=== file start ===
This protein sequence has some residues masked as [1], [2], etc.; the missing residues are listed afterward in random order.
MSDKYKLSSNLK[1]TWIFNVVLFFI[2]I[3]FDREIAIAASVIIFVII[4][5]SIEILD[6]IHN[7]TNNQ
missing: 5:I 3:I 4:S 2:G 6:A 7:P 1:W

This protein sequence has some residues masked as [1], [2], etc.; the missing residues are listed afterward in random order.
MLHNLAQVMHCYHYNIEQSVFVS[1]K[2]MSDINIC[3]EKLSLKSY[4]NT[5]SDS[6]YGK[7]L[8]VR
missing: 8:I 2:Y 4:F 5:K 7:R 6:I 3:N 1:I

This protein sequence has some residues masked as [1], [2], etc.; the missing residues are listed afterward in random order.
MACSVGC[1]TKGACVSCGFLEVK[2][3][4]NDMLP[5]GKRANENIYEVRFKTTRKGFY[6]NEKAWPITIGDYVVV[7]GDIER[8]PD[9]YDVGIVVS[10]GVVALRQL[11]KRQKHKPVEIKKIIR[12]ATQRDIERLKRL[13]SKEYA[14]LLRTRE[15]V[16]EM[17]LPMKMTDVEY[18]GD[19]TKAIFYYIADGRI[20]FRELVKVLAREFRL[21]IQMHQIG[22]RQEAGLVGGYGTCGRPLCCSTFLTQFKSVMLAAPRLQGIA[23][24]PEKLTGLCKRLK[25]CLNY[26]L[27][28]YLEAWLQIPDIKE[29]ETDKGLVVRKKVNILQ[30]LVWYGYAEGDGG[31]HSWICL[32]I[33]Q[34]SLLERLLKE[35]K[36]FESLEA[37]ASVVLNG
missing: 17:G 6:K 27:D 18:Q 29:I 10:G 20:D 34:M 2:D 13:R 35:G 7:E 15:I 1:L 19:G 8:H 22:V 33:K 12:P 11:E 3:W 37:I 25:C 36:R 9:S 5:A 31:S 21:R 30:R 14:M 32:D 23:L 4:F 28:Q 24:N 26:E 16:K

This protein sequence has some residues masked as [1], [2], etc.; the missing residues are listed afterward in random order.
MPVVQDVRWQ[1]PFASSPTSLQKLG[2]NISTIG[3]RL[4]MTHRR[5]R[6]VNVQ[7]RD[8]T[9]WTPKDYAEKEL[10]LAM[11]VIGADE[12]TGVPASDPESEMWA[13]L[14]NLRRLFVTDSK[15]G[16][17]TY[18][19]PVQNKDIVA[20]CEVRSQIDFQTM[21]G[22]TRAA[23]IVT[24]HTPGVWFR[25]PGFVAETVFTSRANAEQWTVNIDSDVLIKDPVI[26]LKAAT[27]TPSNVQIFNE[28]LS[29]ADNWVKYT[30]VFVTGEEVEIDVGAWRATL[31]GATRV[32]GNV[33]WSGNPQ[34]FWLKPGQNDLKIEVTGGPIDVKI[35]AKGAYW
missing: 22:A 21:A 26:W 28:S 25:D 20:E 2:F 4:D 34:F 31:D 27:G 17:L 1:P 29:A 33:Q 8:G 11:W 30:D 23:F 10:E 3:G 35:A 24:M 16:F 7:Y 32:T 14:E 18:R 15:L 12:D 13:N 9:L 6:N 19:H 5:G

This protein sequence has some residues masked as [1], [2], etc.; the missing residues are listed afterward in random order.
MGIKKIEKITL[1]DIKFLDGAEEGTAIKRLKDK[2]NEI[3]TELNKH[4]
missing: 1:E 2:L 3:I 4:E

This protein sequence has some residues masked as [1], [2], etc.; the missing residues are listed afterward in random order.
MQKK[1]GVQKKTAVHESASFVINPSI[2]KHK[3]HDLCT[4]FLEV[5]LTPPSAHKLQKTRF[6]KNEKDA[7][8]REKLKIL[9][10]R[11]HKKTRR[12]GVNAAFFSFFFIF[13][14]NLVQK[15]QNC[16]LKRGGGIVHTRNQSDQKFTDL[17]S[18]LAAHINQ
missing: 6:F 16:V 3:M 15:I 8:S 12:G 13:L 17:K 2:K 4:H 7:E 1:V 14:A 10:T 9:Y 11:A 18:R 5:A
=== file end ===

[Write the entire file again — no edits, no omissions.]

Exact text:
This protein sequence has some residues masked as [1], [2], etc.; the missing residues are listed afterward in random order.
MSDKYKLSSNLK[1]TWIFNVVLFFI[2]I[3]FDREIAIAASVIIFVII[4][5]SIEILD[6]IHN[7]TNNQ
missing: 5:I 3:I 4:S 2:G 6:A 7:P 1:W

This protein sequence has some residues masked as [1], [2], etc.; the missing residues are listed afterward in random order.
MLHNLAQVMHCYHYNIEQSVFVS[1]K[2]MSDINIC[3]EKLSLKSY[4]NT[5]SDS[6]YGK[7]L[8]VR
missing: 8:I 2:Y 4:F 5:K 7:R 6:I 3:N 1:I

This protein sequence has some residues masked as [1], [2], etc.; the missing residues are listed afterward in random order.
MACSVGC[1]TKGACVSCGFLEVK[2][3][4]NDMLP[5]GKRANENIYEVRFKTTRKGFY[6]NEKAWPITIGDYVVV[7]GDIER[8]PD[9]YDVGIVVS[10]GVVALRQL[11]KRQKHKPVEIKKIIR[12]ATQRDIERLKRL[13]SKEYA[14]LLRTRE[15]V[16]EM[17]LPMKMTDVEY[18]GD[19]TKAIFYYIADGRI[20]FRELVKVLAREFRL[21]IQMHQIG[22]RQEAGLVGGYGTCGRPLCCSTFLTQFKSVMLAAPRLQGIA[23][24]PEKLTGLCKRLK[25]CLNY[26]L[27][28]YLEAWLQIPDIKE[29]ETDKGLVVRKKVNILQ[30]LVWYGYAEGDGG[31]HSWICL[32]I[33]Q[34]SLLERLLKE[35]K[36]FESLEA[37]ASVVLNG
missing: 17:G 6:K 27:D 18:Q 29:I 10:G 20:D 34:M 2:D 13:R 35:G 7:E 15:I 1:L 19:G 8:H 22:V 33:K 12:P 11:E 3:W 37:I 25:C 36:R 9:S 5:A 31:S 21:R 30:R 14:M 32:D 23:L 4:F 28:Q 24:N 26:E 16:K

This protein sequence has some residues masked as [1], [2], etc.; the missing residues are listed afterward in random order.
MPVVQDVRWQ[1]PFASSPTSLQKLG[2]NISTIG[3]RL[4]MTHRR[5]R[6]VNVQ[7]RD[8]T[9]WTPKDYAEKEL[10]LAM[11]VIGADE[12]TGVPASDPESEMWA[13]L[14]NLRRLFVTDSK[15]G[16][17]TY[18][19]PVQNKDIVA[20]CEVRSQIDFQTM[21]G[22]TRAA[23]IVT[24]HTPGVWFR[25]PGFVAETVFTSRANAEQWTVNIDSDVLIKDPVI[26]LKAAT[27]TPSNVQIFNE[28]LS[29]ADNWVKYT[30]VFVTGEEVEIDVGAWRATL[31]GATRV[32]GNV[33]WSGNPQ[34]FWLKPGQNDLKIEVTGGPIDVKI[35]AKGAYW
missing: 22:A 21:A 26:W 28:S 25:D 20:E 2:F 4:D 34:F 31:D 27:G 17:L 1:P 29:A 33:Q 8:G 11:W 30:D 23:F 10:E 3:G 35:A 24:M 16:F 7:Y 32:T 14:E 18:R 15:L 12:D 13:N 9:L 6:N 19:H 5:G

This protein sequence has some residues masked as [1], [2], etc.; the missing residues are listed afterward in random order.
MGIKKIEKITL[1]DIKFLDGAEEGTAIKRLKDK[2]NEI[3]TELNKH[4]
missing: 1:E 2:L 3:I 4:E

This protein sequence has some residues masked as [1], [2], etc.; the missing residues are listed afterward in random order.
MQKK[1]GVQKKTAVHESASFVINPSI[2]KHK[3]HDLCT[4]FLEV[5]LTPPSAHKLQKTRF[6]KNEKDA[7][8]REKLKIL[9][10]R[11]HKKTRR[12]GVNAAFFSFFFIF[13][14]NLVQK[15]QNC[16]LKRGGGIVHTRNQSDQKFTDL[17]S[18]LAAHINQ
missing: 6:F 16:V 3:M 15:I 8:S 12:G 13:L 17:K 2:K 4:H 7:E 1:V 14:A 10:T 9:Y 11:A 18:R 5:A